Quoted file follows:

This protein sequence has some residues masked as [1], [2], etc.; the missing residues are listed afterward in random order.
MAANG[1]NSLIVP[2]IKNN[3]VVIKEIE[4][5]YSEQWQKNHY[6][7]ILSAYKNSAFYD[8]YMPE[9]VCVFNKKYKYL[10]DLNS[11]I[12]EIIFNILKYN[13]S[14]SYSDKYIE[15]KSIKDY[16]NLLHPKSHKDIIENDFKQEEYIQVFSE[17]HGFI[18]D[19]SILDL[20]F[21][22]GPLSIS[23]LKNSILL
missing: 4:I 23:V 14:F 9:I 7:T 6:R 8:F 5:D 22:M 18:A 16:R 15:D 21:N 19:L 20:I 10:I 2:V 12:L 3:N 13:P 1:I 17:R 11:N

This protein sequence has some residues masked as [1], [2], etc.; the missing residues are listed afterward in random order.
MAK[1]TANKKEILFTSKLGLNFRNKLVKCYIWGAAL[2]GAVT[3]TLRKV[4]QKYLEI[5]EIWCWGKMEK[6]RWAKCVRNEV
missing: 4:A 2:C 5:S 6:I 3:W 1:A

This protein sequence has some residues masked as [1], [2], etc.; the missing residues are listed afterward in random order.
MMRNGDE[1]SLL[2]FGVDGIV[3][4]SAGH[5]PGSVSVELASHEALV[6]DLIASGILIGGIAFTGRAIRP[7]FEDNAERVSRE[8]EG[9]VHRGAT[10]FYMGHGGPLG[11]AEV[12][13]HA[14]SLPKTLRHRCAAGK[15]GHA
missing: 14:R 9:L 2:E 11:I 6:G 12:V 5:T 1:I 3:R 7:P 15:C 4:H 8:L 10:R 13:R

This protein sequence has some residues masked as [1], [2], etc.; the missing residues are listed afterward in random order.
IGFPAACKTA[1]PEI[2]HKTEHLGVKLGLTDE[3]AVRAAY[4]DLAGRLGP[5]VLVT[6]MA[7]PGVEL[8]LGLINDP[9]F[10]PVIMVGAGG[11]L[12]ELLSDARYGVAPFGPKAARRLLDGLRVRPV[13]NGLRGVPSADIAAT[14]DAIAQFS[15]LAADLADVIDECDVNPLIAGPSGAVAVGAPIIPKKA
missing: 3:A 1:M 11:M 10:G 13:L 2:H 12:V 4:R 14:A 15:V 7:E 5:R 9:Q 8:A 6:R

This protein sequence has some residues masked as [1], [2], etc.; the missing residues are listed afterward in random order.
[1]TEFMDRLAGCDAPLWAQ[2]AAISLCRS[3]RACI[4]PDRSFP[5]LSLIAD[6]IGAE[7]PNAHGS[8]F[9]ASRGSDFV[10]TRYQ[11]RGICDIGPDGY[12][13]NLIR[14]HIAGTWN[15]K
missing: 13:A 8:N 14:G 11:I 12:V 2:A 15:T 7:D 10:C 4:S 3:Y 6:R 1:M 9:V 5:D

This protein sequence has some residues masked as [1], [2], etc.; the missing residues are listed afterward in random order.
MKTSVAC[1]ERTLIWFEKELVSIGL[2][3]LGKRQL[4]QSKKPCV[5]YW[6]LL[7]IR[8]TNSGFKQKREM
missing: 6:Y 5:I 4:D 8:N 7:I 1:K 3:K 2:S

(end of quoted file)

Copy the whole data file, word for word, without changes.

This protein sequence has some residues masked as [1], [2], etc.; the missing residues are listed afterward in random order.
MAANG[1]NSLIVP[2]IKNN[3]VVIKEIE[4][5]YSEQWQKNHY[6][7]ILSAYKNSAFYD[8]YMPE[9]VCVFNKKYKYL[10]DLNS[11]I[12]EIIFNILKYN[13]S[14]SYSDKYIE[15]KSIKDY[16]NLLHPKSHKDIIENDFKQEEYIQVFSE[17]HGFI[18]D[19]SILDL[20]F[21][22]GPLSIS[23]LKNSILL
missing: 4:I 23:V 14:F 9:I 7:T 6:R 8:F 5:D 22:M 18:A 16:R 15:D 21:N 19:L 20:I 10:I 2:V 12:L 3:N 13:P 1:I 17:R 11:N

This protein sequence has some residues masked as [1], [2], etc.; the missing residues are listed afterward in random order.
MAK[1]TANKKEILFTSKLGLNFRNKLVKCYIWGAAL[2]GAVT[3]TLRKV[4]QKYLEI[5]EIWCWGKMEK[6]RWAKCVRNEV
missing: 4:A 2:C 5:S 6:I 3:W 1:A

This protein sequence has some residues masked as [1], [2], etc.; the missing residues are listed afterward in random order.
MMRNGDE[1]SLL[2]FGVDGIV[3][4]SAGH[5]PGSVSVELASHEALV[6]DLIASGILIGGIAFTGRAIRP[7]FEDNAERVSRE[8]EG[9]VHRGAT[10]FYMGHGGPLG[11]AEV[12][13]HA[14]SLPKTLRHRCAAGK[15]GHA
missing: 14:R 9:L 2:E 11:I 6:G 12:V 5:T 1:I 3:R 7:P 15:C 4:H 8:L 10:R 13:R

This protein sequence has some residues masked as [1], [2], etc.; the missing residues are listed afterward in random order.
IGFPAACKTA[1]PEI[2]HKTEHLGVKLGLTDE[3]AVRAAY[4]DLAGRLGP[5]VLVT[6]MA[7]PGVEL[8]LGLINDP[9]F[10]PVIMVGAGG[11]L[12]ELLSDARYGVAPFGPKAARRLLDGLRVRPV[13]NGLRGVPSADIAAT[14]DAIAQFS[15]LAADLADVIDECDVNPLIAGPSGAVAVGAPIIPKKA
missing: 3:A 1:M 11:M 10:G 13:L 2:H 12:V 4:R 14:A 15:V 7:E 5:R 9:Q 8:A 6:R

This protein sequence has some residues masked as [1], [2], etc.; the missing residues are listed afterward in random order.
[1]TEFMDRLAGCDAPLWAQ[2]AAISLCRS[3]RACI[4]PDRSFP[5]LSLIAD[6]IGAE[7]PNAHGS[8]F[9]ASRGSDFV[10]TRYQ[11]RGICDIGPDGY[12][13]NLIR[14]HIAGTWN[15]K
missing: 13:A 8:N 14:G 11:I 12:V 2:A 15:T 7:D 10:C 4:S 3:Y 6:R 1:M 9:V 5:D

This protein sequence has some residues masked as [1], [2], etc.; the missing residues are listed afterward in random order.
MKTSVAC[1]ERTLIWFEKELVSIGL[2][3]LGKRQL[4]QSKKPCV[5]YW[6]LL[7]IR[8]TNSGFKQKREM
missing: 6:Y 5:I 4:D 8:N 7:I 1:K 3:K 2:S